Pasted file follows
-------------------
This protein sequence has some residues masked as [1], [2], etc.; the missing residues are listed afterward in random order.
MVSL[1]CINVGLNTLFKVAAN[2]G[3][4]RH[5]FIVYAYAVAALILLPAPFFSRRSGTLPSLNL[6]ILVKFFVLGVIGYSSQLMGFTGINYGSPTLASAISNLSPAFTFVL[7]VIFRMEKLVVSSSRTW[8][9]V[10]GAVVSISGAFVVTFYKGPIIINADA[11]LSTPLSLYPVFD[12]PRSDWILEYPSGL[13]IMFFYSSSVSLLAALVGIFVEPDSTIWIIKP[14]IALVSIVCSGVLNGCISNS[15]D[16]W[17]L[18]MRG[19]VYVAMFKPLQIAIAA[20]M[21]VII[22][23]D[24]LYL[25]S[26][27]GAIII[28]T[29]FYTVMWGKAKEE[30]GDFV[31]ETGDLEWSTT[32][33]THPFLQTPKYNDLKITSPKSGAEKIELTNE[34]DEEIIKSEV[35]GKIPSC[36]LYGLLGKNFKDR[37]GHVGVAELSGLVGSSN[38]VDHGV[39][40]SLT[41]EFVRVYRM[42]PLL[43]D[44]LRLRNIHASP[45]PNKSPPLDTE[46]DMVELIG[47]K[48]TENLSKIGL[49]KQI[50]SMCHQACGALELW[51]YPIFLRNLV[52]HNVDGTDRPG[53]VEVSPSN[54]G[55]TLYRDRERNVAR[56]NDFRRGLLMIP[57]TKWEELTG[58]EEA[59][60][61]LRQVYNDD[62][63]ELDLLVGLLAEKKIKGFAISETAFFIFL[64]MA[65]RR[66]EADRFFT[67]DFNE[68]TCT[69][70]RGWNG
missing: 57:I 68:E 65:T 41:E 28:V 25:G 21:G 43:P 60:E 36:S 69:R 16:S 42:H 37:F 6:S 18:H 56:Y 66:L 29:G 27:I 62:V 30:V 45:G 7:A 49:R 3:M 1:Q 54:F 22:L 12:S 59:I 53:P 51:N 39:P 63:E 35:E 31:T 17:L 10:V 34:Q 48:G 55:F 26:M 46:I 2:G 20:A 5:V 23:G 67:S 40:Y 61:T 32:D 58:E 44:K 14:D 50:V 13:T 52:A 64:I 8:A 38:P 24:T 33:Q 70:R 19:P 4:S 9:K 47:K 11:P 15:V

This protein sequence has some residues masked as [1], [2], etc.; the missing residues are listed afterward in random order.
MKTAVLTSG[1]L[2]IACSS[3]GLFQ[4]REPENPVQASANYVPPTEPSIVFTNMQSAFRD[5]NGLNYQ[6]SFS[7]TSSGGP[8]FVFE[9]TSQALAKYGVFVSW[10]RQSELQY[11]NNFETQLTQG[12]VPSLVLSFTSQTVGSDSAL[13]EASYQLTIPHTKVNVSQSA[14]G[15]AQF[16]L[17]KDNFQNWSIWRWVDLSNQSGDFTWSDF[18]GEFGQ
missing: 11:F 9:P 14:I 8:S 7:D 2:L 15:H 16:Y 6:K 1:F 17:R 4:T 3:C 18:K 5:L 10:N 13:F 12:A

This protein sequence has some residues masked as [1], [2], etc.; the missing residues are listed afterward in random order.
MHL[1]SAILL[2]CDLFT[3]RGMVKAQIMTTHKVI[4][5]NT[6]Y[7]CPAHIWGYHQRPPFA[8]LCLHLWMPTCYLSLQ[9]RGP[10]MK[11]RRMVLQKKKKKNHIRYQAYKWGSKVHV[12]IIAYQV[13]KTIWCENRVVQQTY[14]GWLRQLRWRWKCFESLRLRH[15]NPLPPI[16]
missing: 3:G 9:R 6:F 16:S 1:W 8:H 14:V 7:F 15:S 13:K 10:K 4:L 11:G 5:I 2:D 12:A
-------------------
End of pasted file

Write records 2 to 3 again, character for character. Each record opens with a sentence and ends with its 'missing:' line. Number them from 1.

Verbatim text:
This protein sequence has some residues masked as [1], [2], etc.; the missing residues are listed afterward in random order.
MKTAVLTSG[1]L[2]IACSS[3]GLFQ[4]REPENPVQASANYVPPTEPSIVFTNMQSAFRD[5]NGLNYQ[6]SFS[7]TSSGGP[8]FVFE[9]TSQALAKYGVFVSW[10]RQSELQY[11]NNFETQLTQG[12]VPSLVLSFTSQTVGSDSAL[13]EASYQLTIPHTKVNVSQSA[14]G[15]AQF[16]L[17]KDNFQNWSIWRWVDLSNQSGDFTWSDF[18]GEFGQ
missing: 11:F 9:P 14:I 8:S 7:D 2:L 15:H 16:Y 6:K 1:F 17:R 4:T 3:C 18:K 5:L 10:N 13:F 12:A

This protein sequence has some residues masked as [1], [2], etc.; the missing residues are listed afterward in random order.
MHL[1]SAILL[2]CDLFT[3]RGMVKAQIMTTHKVI[4][5]NT[6]Y[7]CPAHIWGYHQRPPFA[8]LCLHLWMPTCYLSLQ[9]RGP[10]MK[11]RRMVLQKKKKKNHIRYQAYKWGSKVHV[12]IIAYQV[13]KTIWCENRVVQQTY[14]GWLRQLRWRWKCFESLRLRH[15]NPLPPI[16]
missing: 3:G 9:R 6:F 16:S 1:W 8:H 14:V 7:F 15:S 13:K 10:K 4:L 11:G 5:I 2:D 12:A